The Torque Workcentre will sell!

The first bid has been received – much appreciated!

It is in the acceptable range, so the auction will cease 3pm Thursday (unless a significant bid closes the auction immediately – see point 3 below)

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To reiterate the rules:

It is a first-price sealed-bid auction (http://en.wikipedia.org/wiki/Sealed_first-price_auction)

(To paraphrase: A first-price sealed-bid auction is a form of auction where bidders submit one bid in a concealed fashion. The submitted bids are then compared and the person with the highest bid wins the award, and pays the amount of his bid to the seller.)

In placing a bid, you determine what the market value is for the unit, and what you’d be prepared to pay for it.  Unlike other auctions, this is not a competition with other bidders.

With some minor mods:

Point 1: there is a reserve – the first threshold (ie a price below which won’t enter the auction, and I’ll tell you in private if the price is too low) (No longer relevant, an acceptable bid has been placed)

Point 2: the auction timing starts once the first bid is received, and will run for 48 hours (unless the third point is reached)  Auction will end 3pm Thursday at the latest.

Point 3: if anyone bids high enough that it passes the second threshold, the auction ends immediately, and no further bids will be accepted, even if higher. That person immediately wins the auction.
Bids in private to stuart@stusshed.com

Oh, and finally, a revised bid is acceptable, so long as it is higher than the previous one submitted.

If it is good enough for the London Gold Exchange…… ;)

Spirals, Helicies, Slicing, Chipping, part 2

So now, in my opinion (!), my answers would be cutters 1,2 and 6.  All the heads have a helical design, but these three are the only ones where the cutter is at an angle to the direction of rotation, producing a slicing motion.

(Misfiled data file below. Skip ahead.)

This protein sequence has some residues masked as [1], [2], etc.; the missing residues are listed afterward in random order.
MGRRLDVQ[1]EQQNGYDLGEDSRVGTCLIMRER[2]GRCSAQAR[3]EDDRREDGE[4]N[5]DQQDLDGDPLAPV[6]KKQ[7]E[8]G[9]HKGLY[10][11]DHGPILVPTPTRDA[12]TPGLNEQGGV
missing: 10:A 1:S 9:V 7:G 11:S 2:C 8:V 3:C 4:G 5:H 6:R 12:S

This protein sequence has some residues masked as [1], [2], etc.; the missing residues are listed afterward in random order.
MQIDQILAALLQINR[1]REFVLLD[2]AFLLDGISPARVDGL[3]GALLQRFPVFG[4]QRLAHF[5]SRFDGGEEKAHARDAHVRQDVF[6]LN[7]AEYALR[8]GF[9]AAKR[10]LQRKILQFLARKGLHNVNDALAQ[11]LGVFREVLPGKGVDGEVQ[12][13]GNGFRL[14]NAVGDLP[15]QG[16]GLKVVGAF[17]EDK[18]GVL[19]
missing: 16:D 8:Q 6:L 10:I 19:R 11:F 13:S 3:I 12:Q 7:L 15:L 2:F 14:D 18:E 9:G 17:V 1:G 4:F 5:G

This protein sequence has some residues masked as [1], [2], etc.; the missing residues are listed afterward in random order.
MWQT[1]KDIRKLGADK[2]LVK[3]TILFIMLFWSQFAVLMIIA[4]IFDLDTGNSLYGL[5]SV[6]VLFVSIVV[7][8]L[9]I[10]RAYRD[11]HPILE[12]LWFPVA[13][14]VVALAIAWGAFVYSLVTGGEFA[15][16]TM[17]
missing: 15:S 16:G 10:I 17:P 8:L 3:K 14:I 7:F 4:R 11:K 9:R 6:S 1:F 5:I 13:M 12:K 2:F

The rest are perpendicular to the direction of travel, producing a chipping action.  (However you may see something in the image that gives you that same opinion).

There is another identifier that you can use.   A helical head that chips will have straight-sided cutters.   A helical head that slices will have mild convexly curved edge.  If they don’t, you can experience a slight ridging running the length of the machined board.  Reading around on the forums, this seems to have caught a number of people out where they have what is meant to be the best thing since sliced bread (a helical head) and they are getting results worse than a straight-head planer.  They (or the manufacturer/supplier) hasn’t realised there are carbide inserts, and then there are carbide inserts.

Straight-sided cutter for chipper-helix heads

Radius-sided cutter for slicing-helix heads

Exaggerated radius (not for a helix head, but it is easier to see the radius so you know what I'm talking about!)

Guess it comes down to brand – if you buy something made by a (overseas) company that doesn’t actually understand what they are copying, they might have produced a helical head (with a slicing angle) and assumed straight carbide bits can be used.  Or they have avoided the problem by making something that looks like a helical head, but still chips away, rather than slicing so they can use the straight sided carbide bits.

If you want quality, unfortunately the old sayings remain true – “if you want quality, buy quality” and “quality costs”

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